An example of the effects of acoustic streaming. A laminar flow (from left to right) is observed using ultrasound with low and high power. The background image is generated by superimposing a series of images to visualise the flow using streaks. The colour-coding of the vectors of the PIV result highlights the secondary flow (in the beam axis direction); here the secondary flow for the high-power case is approximately 10% of the centerline velocity

2.4 Field-of-view, resolution and acquisition rate

The field-of-view that can be obtained depends on the transducer geometry and acquisition settings. The geometry determines the maximal width (\(L_x\), see Fig. 2; also referred to as ‘footprint’), assuming that all elements are used (‘100% sector’). For linear transducers, the field-of-view is generally rectangular, although beam-steering techniques can distort this to a parallelogram or wedge shape. Curved (‘convex’) transducers and mechanically rotating or rocking transducers have a wedge-shaped field-of-view after scan conversion, see e.g. Fig. 4.

The depth of the image (\(L_z\)) is specified during the acquisition. This depth corresponds to the maximum allowable time of flight (\(2\times L_z/\hbox {c}\)), i.e. until how long after emitting a pulse should echoes be recorded. The selected depth directly affects the acquisition rate (see later), but can also be a convenient way to block spurious echoes from beyond the region of interest.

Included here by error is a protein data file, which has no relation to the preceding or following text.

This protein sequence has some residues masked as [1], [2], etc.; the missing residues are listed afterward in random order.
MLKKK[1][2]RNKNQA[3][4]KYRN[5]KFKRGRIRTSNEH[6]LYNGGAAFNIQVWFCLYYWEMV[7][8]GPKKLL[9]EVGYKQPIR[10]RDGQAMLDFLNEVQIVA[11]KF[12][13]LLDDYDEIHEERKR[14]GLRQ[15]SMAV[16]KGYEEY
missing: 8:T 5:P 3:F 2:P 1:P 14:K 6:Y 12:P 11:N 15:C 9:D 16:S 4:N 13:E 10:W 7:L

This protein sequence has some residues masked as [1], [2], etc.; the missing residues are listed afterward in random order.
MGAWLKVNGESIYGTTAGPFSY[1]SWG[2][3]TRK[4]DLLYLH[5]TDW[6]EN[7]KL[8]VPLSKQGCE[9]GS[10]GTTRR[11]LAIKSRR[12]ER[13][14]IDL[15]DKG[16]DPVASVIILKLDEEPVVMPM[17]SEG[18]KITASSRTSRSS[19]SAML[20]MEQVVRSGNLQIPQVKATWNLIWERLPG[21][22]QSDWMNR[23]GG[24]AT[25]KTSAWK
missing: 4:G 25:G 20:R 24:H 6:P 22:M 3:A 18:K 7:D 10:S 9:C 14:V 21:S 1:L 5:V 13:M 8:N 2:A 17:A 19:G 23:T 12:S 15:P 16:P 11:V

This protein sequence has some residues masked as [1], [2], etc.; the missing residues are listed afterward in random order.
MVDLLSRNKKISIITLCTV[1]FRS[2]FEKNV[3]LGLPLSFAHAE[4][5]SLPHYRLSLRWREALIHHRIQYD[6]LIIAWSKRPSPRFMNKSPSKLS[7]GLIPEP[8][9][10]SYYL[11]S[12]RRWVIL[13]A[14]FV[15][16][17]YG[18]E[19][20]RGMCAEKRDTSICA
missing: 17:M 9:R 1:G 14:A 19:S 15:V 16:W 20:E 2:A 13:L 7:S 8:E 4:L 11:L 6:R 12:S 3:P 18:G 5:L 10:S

The thickness of the measurement plane (\(L_y\), comparable to the light-sheet thickness in conventional PIV) is often referred to as the elevational beam width or slice thickness (Goldstein 1988). It is determined by the physical dimension of the transducers and the acoustic lens that is affixed to the array; recall that this lens only focusses in the elevational direction. As a result, the elevational beam width is not constant, but has a set minimum at some distance from the transducer. Typically, the minimum thickness is a few millimeters. Several methods have been introduced to quantify the effective measurement volume: for instance, the volume can be sampled point-by-point using a needle hydrophone to determine the local acoustic pressure (Poelma et al. 2012). Goldstein (1988) introduced a test object with a reflecting surface at 45°; the ‘height’ of the scattered band in the image can then be used to find the out-of-plane thickness. Alternatively, a small scatterer can be translated in the out-of-plane direction, while recording its image intensity (Gurung and Poelma 2016). For detailed investigations it is possible to apply Schlieren techniques to visualise the ultrasound wave field (Neumann and Ermert 2006).